Building in Public
July 13, 2023

Table of Contents

Getting ready for Reach v2

We launched Reach in January, 2022. Our intention was to release the most minimally viable product (MVP) possible. Meaning we wanted to release something that was sufficiently stable, feature ready and valuable that someone would pay for it (hopefully many more than one) - but not more than that. Therefore we approached our v1 honestly, aware that it was very far from what we wanted the product to eventually become. The goal was to validate the opportunity and to learn what our users wanted and needed. 

After roughly 4 months of selling Reach and onboarding new customers, we’ve learned a lot about our ICP, their needs and how we can update Reach to better fit into their daily routine. 

Here are some of the main takeaways:

  • AI is great, but it isn’t everything → we launched v1 with a heavy focus on AI generated icebreakers. And while we’re still extremely bullish on the role AI generated icebreakers will play in cold outreach, we’ve also come to understand that many users would prefer an easier way to personalize their outreach while maintaining control over the output. Meaning, people want help getting the data and knowing what’s best to use.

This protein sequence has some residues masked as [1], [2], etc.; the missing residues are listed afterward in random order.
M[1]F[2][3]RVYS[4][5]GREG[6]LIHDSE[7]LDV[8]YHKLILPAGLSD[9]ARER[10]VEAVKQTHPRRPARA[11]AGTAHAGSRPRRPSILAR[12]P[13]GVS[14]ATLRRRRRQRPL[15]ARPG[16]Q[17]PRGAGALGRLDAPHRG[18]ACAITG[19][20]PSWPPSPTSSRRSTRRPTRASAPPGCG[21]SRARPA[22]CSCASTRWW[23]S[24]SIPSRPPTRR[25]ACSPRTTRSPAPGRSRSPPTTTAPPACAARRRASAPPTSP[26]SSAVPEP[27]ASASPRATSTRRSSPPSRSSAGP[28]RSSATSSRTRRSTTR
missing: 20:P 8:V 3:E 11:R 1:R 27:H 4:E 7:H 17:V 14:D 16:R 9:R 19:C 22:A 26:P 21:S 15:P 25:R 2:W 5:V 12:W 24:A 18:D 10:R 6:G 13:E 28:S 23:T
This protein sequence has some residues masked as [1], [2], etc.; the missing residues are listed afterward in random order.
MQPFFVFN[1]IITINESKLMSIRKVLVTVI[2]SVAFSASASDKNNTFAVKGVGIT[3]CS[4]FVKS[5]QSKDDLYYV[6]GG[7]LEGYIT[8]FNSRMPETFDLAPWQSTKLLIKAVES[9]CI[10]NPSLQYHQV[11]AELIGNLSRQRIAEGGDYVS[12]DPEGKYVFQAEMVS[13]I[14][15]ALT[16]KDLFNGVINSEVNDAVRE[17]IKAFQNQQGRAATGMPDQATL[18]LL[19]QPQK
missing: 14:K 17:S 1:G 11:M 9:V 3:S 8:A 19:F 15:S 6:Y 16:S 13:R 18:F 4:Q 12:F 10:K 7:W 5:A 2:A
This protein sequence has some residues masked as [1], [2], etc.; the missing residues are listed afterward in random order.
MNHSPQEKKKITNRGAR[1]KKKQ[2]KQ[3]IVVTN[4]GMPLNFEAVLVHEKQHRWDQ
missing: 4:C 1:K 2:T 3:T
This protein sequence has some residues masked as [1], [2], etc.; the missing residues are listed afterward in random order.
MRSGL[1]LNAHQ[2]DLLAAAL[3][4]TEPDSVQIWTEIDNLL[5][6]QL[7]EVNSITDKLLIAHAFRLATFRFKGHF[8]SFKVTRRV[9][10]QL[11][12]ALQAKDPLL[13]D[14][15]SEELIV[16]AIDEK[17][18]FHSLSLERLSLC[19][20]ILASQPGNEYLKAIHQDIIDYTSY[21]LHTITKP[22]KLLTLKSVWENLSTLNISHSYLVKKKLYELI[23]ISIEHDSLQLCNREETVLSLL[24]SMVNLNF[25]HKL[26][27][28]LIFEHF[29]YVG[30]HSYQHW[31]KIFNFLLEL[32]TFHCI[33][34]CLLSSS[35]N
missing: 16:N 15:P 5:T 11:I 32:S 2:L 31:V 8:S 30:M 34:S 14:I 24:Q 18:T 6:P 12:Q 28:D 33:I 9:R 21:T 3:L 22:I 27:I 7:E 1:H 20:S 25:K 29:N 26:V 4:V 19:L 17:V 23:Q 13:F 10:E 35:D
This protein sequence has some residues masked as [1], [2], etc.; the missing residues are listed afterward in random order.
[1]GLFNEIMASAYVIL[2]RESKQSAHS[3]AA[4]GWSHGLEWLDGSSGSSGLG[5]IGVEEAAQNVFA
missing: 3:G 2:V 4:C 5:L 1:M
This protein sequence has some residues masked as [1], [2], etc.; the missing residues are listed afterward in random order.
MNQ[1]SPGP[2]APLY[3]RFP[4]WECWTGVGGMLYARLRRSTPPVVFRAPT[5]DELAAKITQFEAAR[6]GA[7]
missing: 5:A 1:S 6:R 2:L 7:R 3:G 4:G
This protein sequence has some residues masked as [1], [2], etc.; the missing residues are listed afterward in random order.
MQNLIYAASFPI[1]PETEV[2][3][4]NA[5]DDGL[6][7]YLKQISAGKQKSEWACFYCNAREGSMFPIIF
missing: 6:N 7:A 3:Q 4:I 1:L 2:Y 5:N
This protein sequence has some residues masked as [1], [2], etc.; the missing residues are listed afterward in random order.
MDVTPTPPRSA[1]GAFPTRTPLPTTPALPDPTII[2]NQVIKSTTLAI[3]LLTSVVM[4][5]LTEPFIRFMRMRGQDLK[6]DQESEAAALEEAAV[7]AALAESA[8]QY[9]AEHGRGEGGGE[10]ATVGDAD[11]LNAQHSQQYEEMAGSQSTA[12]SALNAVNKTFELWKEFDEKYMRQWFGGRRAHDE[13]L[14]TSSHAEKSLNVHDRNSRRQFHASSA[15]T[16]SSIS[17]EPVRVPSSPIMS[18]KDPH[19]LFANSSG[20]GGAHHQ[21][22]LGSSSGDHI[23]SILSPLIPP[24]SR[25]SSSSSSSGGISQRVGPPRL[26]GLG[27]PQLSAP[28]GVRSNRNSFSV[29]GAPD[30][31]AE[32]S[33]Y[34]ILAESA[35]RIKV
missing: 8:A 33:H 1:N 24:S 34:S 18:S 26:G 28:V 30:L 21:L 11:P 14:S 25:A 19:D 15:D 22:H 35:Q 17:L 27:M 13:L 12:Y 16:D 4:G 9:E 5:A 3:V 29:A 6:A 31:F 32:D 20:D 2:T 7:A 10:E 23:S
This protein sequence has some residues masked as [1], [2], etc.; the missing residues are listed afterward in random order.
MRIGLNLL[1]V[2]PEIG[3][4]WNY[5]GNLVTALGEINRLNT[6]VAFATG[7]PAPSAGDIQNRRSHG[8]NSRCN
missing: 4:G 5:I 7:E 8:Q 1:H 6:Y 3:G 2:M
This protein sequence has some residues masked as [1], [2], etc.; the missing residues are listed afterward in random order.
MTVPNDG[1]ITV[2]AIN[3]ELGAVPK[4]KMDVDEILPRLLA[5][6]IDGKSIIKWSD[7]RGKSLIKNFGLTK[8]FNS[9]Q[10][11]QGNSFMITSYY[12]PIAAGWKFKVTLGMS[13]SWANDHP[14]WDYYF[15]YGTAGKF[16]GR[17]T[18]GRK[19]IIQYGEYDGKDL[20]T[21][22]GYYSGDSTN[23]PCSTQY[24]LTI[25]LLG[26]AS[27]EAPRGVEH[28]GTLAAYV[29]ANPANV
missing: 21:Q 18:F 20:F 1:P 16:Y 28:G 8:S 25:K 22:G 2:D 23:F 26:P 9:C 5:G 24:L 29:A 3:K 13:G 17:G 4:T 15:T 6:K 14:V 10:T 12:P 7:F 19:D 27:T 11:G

• Users want more control → v1 uses a static algorithm for ordering the priority of data sources that it feeds to the algorithm. These data sources are based on what is available. We chose the prioritization order that all users would use. Naturally, people have their own preferences of what data types they prefer to use for their outreach and therefore want more control in choosing them. A couple of months back we released an update to partially address this by giving users the ability to prioritize LinkedIn or Website data. Anything more nuanced however they weren’t able to control. 
  • Integrations, integrations, integrations → Reach has always been geared towards people doing high volume outreach. It’s always been our intention to allow users to personalize in bulk for greater efficiency. v1 required users to use CSV files for importing and exporting in bulk. We knew this wasn’t ideal but we liked how CSV plays well with almost every software and therefore Reach could work with any other software that a user has in their stack. The reality is that people don’t like CSV. It’s messy, intimidating and, more importantly, doesn’t fit the current workflow in which everything is directly connected. This proved to be a rather bigger friction than we expected. 
  • Better UX → the inevitable consequence of launching an MVP is that it’s far from the most polished, intuitive or optimized product. Needless to say, v1 does not possess the best UX. We wanted to wait to hear from users about their experiences and needs before working with our designer on v2. 

The focus for v2 is clearly addressing the takeaways from v1. We’ll write more in depth about the changes in v2 in the coming weeks. Our next release will make leads the focus, bring data to the center, give the user greater control over prioritization and have loads of integrations. 

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